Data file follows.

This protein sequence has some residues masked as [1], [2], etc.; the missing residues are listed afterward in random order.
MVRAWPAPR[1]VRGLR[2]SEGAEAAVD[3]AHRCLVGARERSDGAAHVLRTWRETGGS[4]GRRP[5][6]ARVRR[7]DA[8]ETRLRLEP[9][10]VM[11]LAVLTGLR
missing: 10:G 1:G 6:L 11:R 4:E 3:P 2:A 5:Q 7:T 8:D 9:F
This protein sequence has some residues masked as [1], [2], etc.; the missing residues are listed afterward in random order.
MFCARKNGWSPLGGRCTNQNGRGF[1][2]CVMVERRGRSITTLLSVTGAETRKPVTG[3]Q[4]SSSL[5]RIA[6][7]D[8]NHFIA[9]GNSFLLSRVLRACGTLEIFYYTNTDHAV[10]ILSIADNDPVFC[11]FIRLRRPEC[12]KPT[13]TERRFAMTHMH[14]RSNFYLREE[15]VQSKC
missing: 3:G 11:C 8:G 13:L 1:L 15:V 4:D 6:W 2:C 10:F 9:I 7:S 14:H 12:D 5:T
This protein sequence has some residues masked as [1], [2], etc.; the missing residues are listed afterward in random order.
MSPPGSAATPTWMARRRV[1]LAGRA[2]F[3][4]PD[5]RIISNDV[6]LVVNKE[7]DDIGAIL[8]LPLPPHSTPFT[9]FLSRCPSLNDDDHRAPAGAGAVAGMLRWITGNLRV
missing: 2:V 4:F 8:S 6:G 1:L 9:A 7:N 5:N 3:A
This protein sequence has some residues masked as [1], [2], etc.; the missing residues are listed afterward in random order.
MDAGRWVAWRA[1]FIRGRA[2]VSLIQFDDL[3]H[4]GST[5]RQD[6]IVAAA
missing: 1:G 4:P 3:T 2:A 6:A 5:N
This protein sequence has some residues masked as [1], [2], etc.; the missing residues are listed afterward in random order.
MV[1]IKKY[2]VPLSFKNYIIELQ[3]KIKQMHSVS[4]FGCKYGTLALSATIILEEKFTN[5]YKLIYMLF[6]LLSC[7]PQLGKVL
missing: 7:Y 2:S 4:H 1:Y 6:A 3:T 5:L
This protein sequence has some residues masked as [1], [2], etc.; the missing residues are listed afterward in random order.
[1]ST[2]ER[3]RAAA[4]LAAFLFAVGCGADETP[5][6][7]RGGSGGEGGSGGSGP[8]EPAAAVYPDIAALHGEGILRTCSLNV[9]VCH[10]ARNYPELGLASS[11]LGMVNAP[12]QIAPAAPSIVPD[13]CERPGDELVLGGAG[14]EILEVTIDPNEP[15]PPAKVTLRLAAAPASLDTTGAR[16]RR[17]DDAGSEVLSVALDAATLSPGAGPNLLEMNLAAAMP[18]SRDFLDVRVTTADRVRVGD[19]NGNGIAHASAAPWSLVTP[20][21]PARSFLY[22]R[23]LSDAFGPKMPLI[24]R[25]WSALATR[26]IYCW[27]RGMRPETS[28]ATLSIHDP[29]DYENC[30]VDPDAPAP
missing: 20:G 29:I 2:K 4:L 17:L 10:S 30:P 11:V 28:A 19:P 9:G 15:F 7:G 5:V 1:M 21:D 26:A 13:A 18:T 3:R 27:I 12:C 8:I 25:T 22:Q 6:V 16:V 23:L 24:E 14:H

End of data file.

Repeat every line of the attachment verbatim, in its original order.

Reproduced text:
This protein sequence has some residues masked as [1], [2], etc.; the missing residues are listed afterward in random order.
MVRAWPAPR[1]VRGLR[2]SEGAEAAVD[3]AHRCLVGARERSDGAAHVLRTWRETGGS[4]GRRP[5][6]ARVRR[7]DA[8]ETRLRLEP[9][10]VM[11]LAVLTGLR
missing: 10:G 1:G 6:L 11:R 4:E 3:P 2:A 5:Q 7:T 8:D 9:F
This protein sequence has some residues masked as [1], [2], etc.; the missing residues are listed afterward in random order.
MFCARKNGWSPLGGRCTNQNGRGF[1][2]CVMVERRGRSITTLLSVTGAETRKPVTG[3]Q[4]SSSL[5]RIA[6][7]D[8]NHFIA[9]GNSFLLSRVLRACGTLEIFYYTNTDHAV[10]ILSIADNDPVFC[11]FIRLRRPEC[12]KPT[13]TERRFAMTHMH[14]RSNFYLREE[15]VQSKC
missing: 3:G 11:C 8:G 13:L 1:L 15:V 4:D 6:W 2:C 10:F 9:I 7:S 14:H 12:D 5:T
This protein sequence has some residues masked as [1], [2], etc.; the missing residues are listed afterward in random order.
MSPPGSAATPTWMARRRV[1]LAGRA[2]F[3][4]PD[5]RIISNDV[6]LVVNKE[7]DDIGAIL[8]LPLPPHSTPFT[9]FLSRCPSLNDDDHRAPAGAGAVAGMLRWITGNLRV
missing: 2:V 4:F 8:S 6:G 1:L 9:A 7:N 5:N 3:A
This protein sequence has some residues masked as [1], [2], etc.; the missing residues are listed afterward in random order.
MDAGRWVAWRA[1]FIRGRA[2]VSLIQFDDL[3]H[4]GST[5]RQD[6]IVAAA
missing: 1:G 4:P 3:T 2:A 6:A 5:N
This protein sequence has some residues masked as [1], [2], etc.; the missing residues are listed afterward in random order.
MV[1]IKKY[2]VPLSFKNYIIELQ[3]KIKQMHSVS[4]FGCKYGTLALSATIILEEKFTN[5]YKLIYMLF[6]LLSC[7]PQLGKVL
missing: 7:Y 2:S 4:H 1:Y 6:A 3:T 5:L
This protein sequence has some residues masked as [1], [2], etc.; the missing residues are listed afterward in random order.
[1]ST[2]ER[3]RAAA[4]LAAFLFAVGCGADETP[5][6][7]RGGSGGEGGSGGSGP[8]EPAAAVYPDIAALHGEGILRTCSLNV[9]VCH[10]ARNYPELGLASS[11]LGMVNAP[12]QIAPAAPSIVPD[13]CERPGDELVLGGAG[14]EILEVTIDPNEP[15]PPAKVTLRLAAAPASLDTTGAR[16]RR[17]DDAGSEVLSVALDAATLSPGAGPNLLEMNLAAAMP[18]SRDFLDVRVTTADRVRVGD[19]NGNGIAHASAAPWSLVTP[20][21]PARSFLY[22]R[23]LSDAFGPKMPLI[24]R[25]WSALATR[26]IYCW[27]RGMRPETS[28]ATLSIHDP[29]DYENC[30]VDPDAPAP
missing: 20:G 29:I 2:K 4:L 17:L 10:S 30:P 11:V 28:A 19:P 9:G 15:F 7:G 5:V 1:M 21:D 26:A 13:A 18:T 3:R 27:I 12:C 8:I 25:T 22:Q 6:V 16:V 23:L 24:E 14:H